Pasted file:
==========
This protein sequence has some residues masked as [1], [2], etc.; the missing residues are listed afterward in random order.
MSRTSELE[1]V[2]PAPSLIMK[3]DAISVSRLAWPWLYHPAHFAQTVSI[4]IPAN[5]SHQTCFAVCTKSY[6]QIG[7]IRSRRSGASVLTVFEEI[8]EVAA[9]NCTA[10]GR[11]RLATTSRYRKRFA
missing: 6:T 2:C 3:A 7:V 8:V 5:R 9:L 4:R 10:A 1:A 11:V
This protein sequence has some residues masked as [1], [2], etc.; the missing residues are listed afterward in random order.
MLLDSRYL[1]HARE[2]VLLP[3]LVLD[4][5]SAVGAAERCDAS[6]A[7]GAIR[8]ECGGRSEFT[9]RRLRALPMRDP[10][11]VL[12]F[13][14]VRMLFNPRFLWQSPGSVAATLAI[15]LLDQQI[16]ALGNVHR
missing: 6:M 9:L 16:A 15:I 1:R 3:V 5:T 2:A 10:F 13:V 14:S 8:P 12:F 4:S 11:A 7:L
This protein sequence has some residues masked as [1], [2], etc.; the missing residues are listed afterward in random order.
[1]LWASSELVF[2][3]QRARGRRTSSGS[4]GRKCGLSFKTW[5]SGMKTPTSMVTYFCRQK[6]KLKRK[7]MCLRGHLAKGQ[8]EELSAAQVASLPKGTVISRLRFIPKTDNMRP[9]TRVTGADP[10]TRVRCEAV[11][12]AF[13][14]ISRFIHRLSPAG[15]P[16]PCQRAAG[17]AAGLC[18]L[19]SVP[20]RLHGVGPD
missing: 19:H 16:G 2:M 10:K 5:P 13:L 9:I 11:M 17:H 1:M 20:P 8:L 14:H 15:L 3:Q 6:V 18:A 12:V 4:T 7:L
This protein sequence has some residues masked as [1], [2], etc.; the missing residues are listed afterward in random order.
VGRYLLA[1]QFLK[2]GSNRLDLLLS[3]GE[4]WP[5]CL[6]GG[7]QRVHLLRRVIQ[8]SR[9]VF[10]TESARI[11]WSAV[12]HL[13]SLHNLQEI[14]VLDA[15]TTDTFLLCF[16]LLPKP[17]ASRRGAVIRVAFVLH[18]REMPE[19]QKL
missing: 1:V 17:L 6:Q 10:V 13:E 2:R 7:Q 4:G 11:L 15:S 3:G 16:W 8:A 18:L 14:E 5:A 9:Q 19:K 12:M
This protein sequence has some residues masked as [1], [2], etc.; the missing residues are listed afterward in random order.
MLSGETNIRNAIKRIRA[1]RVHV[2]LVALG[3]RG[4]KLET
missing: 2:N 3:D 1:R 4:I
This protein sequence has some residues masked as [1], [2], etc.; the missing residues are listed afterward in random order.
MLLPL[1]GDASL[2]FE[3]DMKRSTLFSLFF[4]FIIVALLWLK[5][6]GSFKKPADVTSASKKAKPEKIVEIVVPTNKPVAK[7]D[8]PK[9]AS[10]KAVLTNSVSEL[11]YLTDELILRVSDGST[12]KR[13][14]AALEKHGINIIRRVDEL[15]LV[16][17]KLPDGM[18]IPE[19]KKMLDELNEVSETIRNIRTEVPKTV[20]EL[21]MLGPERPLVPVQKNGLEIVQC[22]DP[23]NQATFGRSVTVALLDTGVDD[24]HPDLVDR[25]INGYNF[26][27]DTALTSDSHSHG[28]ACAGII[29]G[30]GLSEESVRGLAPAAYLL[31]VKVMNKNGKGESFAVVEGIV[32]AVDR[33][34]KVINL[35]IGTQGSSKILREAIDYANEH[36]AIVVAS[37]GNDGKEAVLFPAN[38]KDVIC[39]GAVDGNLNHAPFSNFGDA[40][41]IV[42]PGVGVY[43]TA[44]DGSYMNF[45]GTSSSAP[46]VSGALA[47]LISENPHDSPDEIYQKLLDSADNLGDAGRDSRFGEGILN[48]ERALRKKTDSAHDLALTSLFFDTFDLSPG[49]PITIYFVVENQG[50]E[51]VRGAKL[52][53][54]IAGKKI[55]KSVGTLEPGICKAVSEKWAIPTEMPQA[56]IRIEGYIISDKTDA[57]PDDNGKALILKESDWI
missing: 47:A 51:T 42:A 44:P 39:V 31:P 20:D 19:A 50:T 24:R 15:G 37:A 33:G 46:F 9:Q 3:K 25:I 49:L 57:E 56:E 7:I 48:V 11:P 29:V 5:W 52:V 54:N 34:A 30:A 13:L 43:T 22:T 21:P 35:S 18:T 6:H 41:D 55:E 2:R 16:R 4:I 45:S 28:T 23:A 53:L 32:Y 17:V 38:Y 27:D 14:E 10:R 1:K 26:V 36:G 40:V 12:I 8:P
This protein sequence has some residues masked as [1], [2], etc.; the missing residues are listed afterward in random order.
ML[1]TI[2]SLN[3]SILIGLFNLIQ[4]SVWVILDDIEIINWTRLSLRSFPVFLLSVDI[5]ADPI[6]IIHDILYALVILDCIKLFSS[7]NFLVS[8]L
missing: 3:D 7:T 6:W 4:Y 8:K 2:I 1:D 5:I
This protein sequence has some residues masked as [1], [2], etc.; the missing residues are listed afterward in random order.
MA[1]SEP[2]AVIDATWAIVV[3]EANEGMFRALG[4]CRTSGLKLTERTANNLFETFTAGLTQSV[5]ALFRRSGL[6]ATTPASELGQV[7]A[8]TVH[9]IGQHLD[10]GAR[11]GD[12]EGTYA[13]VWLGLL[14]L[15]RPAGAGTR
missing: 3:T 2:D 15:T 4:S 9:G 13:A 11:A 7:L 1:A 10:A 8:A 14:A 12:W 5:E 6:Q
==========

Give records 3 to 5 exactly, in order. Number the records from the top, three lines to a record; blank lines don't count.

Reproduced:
This protein sequence has some residues masked as [1], [2], etc.; the missing residues are listed afterward in random order.
[1]LWASSELVF[2][3]QRARGRRTSSGS[4]GRKCGLSFKTW[5]SGMKTPTSMVTYFCRQK[6]KLKRK[7]MCLRGHLAKGQ[8]EELSAAQVASLPKGTVISRLRFIPKTDNMRP[9]TRVTGADP[10]TRVRCEAV[11][12]AF[13][14]ISRFIHRLSPAG[15]P[16]PCQRAAG[17]AAGLC[18]L[19]SVP[20]RLHGVGPD
missing: 19:H 16:G 2:M 10:K 5:P 13:L 9:I 11:M 17:H 1:M 20:P 8:L 14:H 15:L 3:Q 6:V 18:A 12:V 4:T 7:L
This protein sequence has some residues masked as [1], [2], etc.; the missing residues are listed afterward in random order.
VGRYLLA[1]QFLK[2]GSNRLDLLLS[3]GE[4]WP[5]CL[6]GG[7]QRVHLLRRVIQ[8]SR[9]VF[10]TESARI[11]WSAV[12]HL[13]SLHNLQEI[14]VLDA[15]TTDTFLLCF[16]LLPKP[17]ASRRGAVIRVAFVLH[18]REMPE[19]QKL
missing: 1:V 17:L 6:Q 10:V 13:E 2:R 7:Q 4:G 11:L 15:S 3:G 16:W 8:A 18:L 14:E 5:A 9:Q 19:K 12:M
This protein sequence has some residues masked as [1], [2], etc.; the missing residues are listed afterward in random order.
MLSGETNIRNAIKRIRA[1]RVHV[2]LVALG[3]RG[4]KLET
missing: 2:N 3:D 1:R 4:I